We found that after receiving Hanley’s May 18 e-mail, Cooke began taking substantive steps to reassign him, including consulting Wholley. Wholley told the OIG that he advised Cooke that there were no legal prohibitions to reassigning Hanley.
On May 19. 2010. Cooke met with Bolden concerning Hanley’s future. Both men told the OIG that at this meeting they agreed that Hanley should be removed as Manager of the Constellation Program. Both men said Hanley’s continued presence as Program Manager was creating too much controversy for constellation and for Hanley himself- controversy that ranged from media descriptions of Hanley as anti-Administration and a rogue manager to what Cooke described as his repeated efforts in “cleaning up” after Hanley’s e-mails. Cooke noted that Hanley had become such a media target that it was in the best interest of his career that he be moved. Bolden, Carver, and Cooke all told the 0IG they received no direction from the White House to fire or reassign Hanley.
After this meeting, Bolden said he discussed Hanley’s planned reassignment with Michael Coats. Johnson Space Center Director. Bolden said he wanted Hanley to remain at NASA and continue to make a contribution in his new position. and said he told Coats that “whatever happens I want to protect Jeff [Hanley].”
On May 26- 2010, Cooke and Coats met with Hanley and notified him that he was being reassigned to the newly created position of Associate Director of Strategic Capabilities at Johnson Space Center. In his interview with the OIG. Hanley characterized this news as a surprise, but said that upon reflection he realized that the reassignment was best for him and for Constellation.
Hanley told the OIG that he does not consider himself a “whistleblower” and is grateful that the reassignment did not require him to relocate to another NASA Center. He also said that he does not believe his reassignment. or other actions taken b) NASA in connection with Constellation, will foreclose the ability of Congress to consider meaningful alternatives to the Administration’s FY 2011 budget plan for NASA.
Similarly, Bolden and other NASA officials we interviewed denied that Hanley’s reassignment was intended to foreclose Congress from developing alternatives to the Administration’s budget proposal.
The same day Hanley was reassigned. Lawrence “Dale” Thomas. Deputy Constellation Program Manager since November 2007 was named Acting Program Manager. On June 14,2010. Thomas was appointed Constellation Program Manager.4
Analysis and Conclusion
All the witnesses we interviewed – including Bolden and Cooke – described Hanley as an outstanding leader. Coats described him as the “one of the best Program Managers” he had ever seen. Scolese said he thought so highly of Hanley that he had been exploring ‘promotion opportunities” for him before the Constellation Program was proposed for cancellation.
However, several NASA officials also said Hanley was too “emotionally attached” to the Constellation Program after having served as its Manager for 5 years. Witnesses said this fact, coupled with the perception that Hanley had become a media “lightening rod,” created unnecessary controversy for the Constellation Program and for Hanley himself during a difficult period when, according to senior NASA officials, the Agency was trying to adhere to the congressional language while at the same time positioning itself to implement the President’s FY 2011 budget proposal that terminated the program. Accordingly, Bolden and Cooke said these factors led them to conclude that Hanley could no longer effectively lead Constellation.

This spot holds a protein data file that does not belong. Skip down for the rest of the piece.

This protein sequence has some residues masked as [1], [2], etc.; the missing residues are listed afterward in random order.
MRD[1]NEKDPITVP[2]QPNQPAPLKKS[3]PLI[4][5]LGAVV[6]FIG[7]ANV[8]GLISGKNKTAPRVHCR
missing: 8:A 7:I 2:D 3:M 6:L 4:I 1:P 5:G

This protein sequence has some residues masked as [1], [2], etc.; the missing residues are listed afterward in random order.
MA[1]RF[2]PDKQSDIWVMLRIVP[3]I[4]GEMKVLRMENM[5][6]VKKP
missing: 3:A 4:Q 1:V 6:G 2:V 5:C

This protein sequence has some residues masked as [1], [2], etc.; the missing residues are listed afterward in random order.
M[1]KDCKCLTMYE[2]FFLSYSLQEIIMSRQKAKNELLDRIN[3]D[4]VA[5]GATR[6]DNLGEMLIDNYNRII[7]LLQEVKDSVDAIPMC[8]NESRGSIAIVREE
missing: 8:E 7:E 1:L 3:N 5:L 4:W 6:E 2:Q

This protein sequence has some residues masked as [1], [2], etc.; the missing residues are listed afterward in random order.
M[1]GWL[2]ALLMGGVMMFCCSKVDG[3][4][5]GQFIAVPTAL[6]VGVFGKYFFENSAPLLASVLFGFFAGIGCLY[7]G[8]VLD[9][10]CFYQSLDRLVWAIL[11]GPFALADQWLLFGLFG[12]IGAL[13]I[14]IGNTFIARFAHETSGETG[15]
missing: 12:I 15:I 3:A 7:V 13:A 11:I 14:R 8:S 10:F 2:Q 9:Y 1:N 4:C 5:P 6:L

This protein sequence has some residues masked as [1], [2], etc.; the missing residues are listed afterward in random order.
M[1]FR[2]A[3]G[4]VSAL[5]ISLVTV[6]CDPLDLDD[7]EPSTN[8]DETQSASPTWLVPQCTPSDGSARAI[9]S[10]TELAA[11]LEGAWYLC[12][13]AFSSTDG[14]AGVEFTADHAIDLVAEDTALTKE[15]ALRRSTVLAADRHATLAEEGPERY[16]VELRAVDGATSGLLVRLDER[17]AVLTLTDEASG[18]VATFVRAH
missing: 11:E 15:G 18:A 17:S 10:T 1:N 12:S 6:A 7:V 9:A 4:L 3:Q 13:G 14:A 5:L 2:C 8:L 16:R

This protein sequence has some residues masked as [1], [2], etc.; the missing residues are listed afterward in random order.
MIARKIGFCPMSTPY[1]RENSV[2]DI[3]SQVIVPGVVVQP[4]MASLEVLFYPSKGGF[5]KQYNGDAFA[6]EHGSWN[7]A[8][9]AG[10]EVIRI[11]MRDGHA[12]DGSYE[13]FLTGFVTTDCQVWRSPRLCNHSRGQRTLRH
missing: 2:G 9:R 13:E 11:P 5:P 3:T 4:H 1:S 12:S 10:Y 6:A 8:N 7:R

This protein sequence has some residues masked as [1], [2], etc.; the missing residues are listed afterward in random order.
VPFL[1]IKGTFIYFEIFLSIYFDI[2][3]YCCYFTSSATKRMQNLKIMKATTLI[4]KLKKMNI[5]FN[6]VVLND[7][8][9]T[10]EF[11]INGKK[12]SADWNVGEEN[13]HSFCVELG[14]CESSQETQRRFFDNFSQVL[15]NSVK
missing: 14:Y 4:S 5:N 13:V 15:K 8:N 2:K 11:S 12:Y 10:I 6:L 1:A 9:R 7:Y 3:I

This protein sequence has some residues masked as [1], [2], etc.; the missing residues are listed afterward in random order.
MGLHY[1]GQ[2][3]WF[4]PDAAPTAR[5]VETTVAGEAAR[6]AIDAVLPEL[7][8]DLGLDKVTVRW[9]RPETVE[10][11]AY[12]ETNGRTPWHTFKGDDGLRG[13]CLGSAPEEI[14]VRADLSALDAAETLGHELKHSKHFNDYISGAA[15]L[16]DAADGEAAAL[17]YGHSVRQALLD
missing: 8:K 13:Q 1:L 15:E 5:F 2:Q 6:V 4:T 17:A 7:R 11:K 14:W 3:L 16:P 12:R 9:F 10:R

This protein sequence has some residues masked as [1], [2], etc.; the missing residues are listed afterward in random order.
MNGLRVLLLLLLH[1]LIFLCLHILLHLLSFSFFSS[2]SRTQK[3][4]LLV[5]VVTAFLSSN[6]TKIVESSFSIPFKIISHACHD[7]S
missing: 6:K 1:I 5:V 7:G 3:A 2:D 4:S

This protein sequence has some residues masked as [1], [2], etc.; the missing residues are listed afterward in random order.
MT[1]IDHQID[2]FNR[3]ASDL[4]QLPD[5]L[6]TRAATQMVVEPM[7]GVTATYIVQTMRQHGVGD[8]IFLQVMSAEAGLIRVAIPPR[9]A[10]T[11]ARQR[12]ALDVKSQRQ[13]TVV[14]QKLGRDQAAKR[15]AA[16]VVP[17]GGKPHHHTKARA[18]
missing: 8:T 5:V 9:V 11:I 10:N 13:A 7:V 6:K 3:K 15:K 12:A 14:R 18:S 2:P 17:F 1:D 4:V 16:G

In sum, we conclude that Hanley’s reassignment was a management decision taken by Cooke with Bolden’s concurrence in response to actions by Hanley that led senior NASA
4 Thomas began his NASA career in 1983 as an aerospace engineer in the Systems Analysis and integration Laboratory. Since then, he has served as manager of the International Space Station Vehicle Analysis and Integration Team at Johnson Space Center, technical assistant to the director of the Marshall Center Systems Analysis and Integration Laboratory. chief of the Marshall Systems Test Division, and manager of the Marshall Systems Engineering Office.
leadership to believe that he could no longer effectively lead the Constellation Program. Although it was clear that Hanley disagreed with the plan to cancel Constellation, we found no evidence to suggest that he was reassigned in order to delay or thwart execution of Constellation or to foreclose Congress’s ability to consider meaningful alternatives to the Administration’s FY 2011 budget plan for NASA. Moreover, Hanley did not claim to us that he was retaliated against through this reassignment and we uncovered no evidence of unlawful reprisal. In addition, interviews and documents reviewed by the OIG reflect that Hanley’s reassignment adhered to applicable personnel regulations and resulted in no change to his salary or work location. Please contact me or Renee Juhans, OlG Executive Officer, at (202) 358-1220 if you have questions about our review.
Paul K. Martin